Indeed, his journey with video games started at a young age. ”I started playing video games at the age of five when the first Nintendo Entertainment System was launched in Sweden and I started writing code at the age of six when I got my first computer, a Commodore 64, after nagging my parents about it.”
Having supportive parents certainly helped him along the way. “The Legend of Zelda was my favorite game and I remember my mom was farming rupees for me while I was in school so I could come home later and buy the cool stuff in the game,” he says.
A diet of both mainstream video games and a healthy dose of indies shaped Mattias’s tastes over the years. “I’ve liked a wide range of games throughout my life such as Baldur's Gate, Half-Life, Counter-Strike, World of Warcraft and Grand Theft Auto. When it comes to indie games my favourites are Unravel, Firewatch, RiME, and The Witness. I’m also playing Minecraft with my girls. If there's anything all these games have in common, I think it's an adventurous experience.”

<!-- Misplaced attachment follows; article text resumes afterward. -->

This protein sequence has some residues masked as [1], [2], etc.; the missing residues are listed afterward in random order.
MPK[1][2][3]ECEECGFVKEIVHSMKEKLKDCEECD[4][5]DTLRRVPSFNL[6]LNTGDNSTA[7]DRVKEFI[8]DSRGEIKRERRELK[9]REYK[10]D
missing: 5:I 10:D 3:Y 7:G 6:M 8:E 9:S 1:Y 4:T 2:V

Not content to only play games, Mattias was creating games throughout his childhood and adolescence, “My first experience in game development was writing text-based games as a kid. Later I made an Arkanoid game as my degree project in high school.”
During the early smartphone era he dove into mobile development with a group of friends, experimenting with mobile board games on iOS and Android. “One of the games, Yatzy World, was a huge success with a total of almost two million players," he says. "It's still played by lots of people ten years after its release. It's available on the AppStore and Google Play and can be accessed from yatzyworld.com.”